We had brought sandwiches. She was older than most of the models at the League, older but smoother, and she looked very young right now. There was a cool breeze and she wore a jogging costume zipped up to the pit of her neck.

I was more older than most the serious students than she was older than most of the models but she had this smile that made her seem charmingly conspiratorial. It was all part of this new life of mine in art. Like two children taking pleasure from joining forces to get away with something.

We had to get back for afternoon classes, but we decided we¹d meet and do
something together on the weekend. The Brooklyn Museum, I suggested. She said she'd never been there, and didn¹t know much about art even though she worked as a modal at the League. As she spoke she smiled widely, then bit into her ham sandwich in the manner of a born carnivore. Then she was saying that until a few years ago she'd never been to the opera -­ but then someone took her to see Tosca at the Met and she'd responded so strongly that ever since she had been going to the opera every chance she could get.

Hm, I thought. Maybe I would introduce her to the world of art. Um. Pygmalion. Could I handle the responsibility? A serious question. Me as Professor Higgins, and she as a more full-bodied Audrey Hepburn.

And suddenly running through my mind were visions of people and places I had walked away from. Anifiotika and Sunnie, and Thunburi and Sunisar, and London and that girl from Hong Kong.

And these visions were pushed aside as I decided in my mind that she was more like the fine naked lady on the grass in that mysterious Giorgione painting than she was like Manet's less mysterious naked picnicker.

And discomfort covered me like a wet blanket. For it felt like in my head I was writing fiction.

Monday, May 7, 2007

CULT II - Benefit of the Doubt

It all seemed strange, that retreat weekend with the unexplained empty casket, the crackling radio turned to a band used by river pilots on the Hudson, the cherubic leader talking inner child theory and promoting Frost and Auden and then reading peculiar poetry of his own. And the people who kept losing it, screaming at each other or beating a rubber figure of Mickey Mouse with a baseball bat -­ and then my realizing, in light of this inner child stuff, that despite all I had done, I still had unfinished business with the people and places of my past.

Yes, I had just been to Italy to look and look and look ­ at a point in what I was doing in drawing and painting when it had become absolutely crucial to get to Italy and see the work of the great masters, and I got them all in, from Giotto to Raphael, a matter of great urgency to connect with these works in their natural context. And yes, I had just settled in Woodstock, in a place surrounded by woods, a studio that rose almost two stories and a bedroom with a skylight directly overhead where birds flew over every other time I opened my eyes. And yes, I had felt a new kind of fear ­ for woods had been there in my childhood, while the many wars I had known - Haiti to Laos to Angola to Lebanon - had been safe in that what I saw and survived had been in cities, and cities were adult territory.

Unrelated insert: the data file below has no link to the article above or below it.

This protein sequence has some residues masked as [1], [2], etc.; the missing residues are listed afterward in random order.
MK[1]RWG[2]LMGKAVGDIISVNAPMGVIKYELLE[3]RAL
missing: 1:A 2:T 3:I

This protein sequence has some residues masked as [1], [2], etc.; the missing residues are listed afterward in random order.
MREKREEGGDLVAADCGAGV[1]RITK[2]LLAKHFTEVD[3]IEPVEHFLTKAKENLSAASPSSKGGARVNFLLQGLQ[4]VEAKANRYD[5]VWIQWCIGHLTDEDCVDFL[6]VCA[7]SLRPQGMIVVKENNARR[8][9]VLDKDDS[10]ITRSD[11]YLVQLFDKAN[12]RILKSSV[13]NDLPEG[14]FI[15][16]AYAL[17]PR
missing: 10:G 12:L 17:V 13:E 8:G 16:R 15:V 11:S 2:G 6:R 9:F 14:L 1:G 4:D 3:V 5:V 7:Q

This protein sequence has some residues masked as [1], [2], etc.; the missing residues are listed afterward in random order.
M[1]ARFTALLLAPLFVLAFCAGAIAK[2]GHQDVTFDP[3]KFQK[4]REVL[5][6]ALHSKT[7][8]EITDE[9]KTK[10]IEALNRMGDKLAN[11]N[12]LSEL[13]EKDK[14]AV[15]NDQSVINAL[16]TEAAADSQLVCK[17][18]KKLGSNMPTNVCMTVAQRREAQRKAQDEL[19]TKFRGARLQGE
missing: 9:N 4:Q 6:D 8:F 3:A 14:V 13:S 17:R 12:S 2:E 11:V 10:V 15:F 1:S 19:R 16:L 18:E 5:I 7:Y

And yes, I had just taken what would once have seemed a
preposterous step, leading to membership in the Catholic church because there was something I needed and Teilard de Chardin and Thomas Merton and Daniel Berrigan -­ and certain liberation theology priests and nuns I had encountered in Managua and Borneo and Taipei and Manila -­ had something I could connect with in just as thorough a way as I had connected with Piero della Francesca, Fra Angelico, Alberti and Ghilberti and Fillippo Lippi. In apite of all the horrors of religious war and pedophilia and a right-wing Polish pope who was trying to turn back the clock -­ despite all this, it seemed important to me that it was not mere coincidence that Teilard and Merton and the Berrigan brothers ­- and so many of the great living liberation figures in so many of the dangerous places I loved - were Catholic. And anyway that logical part was such a small part of it all as to hardly count.

So it did not seem strange to me that that I should give this roly poly retreat leader with his coffin and his radio and odd poetry, the benefit of all doubts, sensible as the doubts seemed. Not knowing why the river boat radio was on, or what the casket was doing there, or what these people were doing clutching their stuffed animals - that made it the more enticing. Things for which I had no boxes. No way to wrap them up. Being ready for whatever might follow. And most of these people here were in couples and seemed to stepping into the unknown together, which was wonderfully astounding. The cherubic leader would appear to some to be kind of silly, maybe, but what if I had run in recent years the first time I came upon a silly theologian or a vicious painting teacher?

And anyway I was in a strong position, I thought, since chaos seemed farther away than it had ever been.

I did not need this man to tell me what was wrong with where I came from, and I did not need him for spiritual advice or uplift, or what was and what was not writing. And although he was amusing, so was I and so were most of the people I knew.

In the month after the weekend I went to see him, thinking he had something I
needed. And for some time he did. And I had no sense of when he was lying.

CULT I - The First time

   It seemed an important discovery that after all I had done in recent years to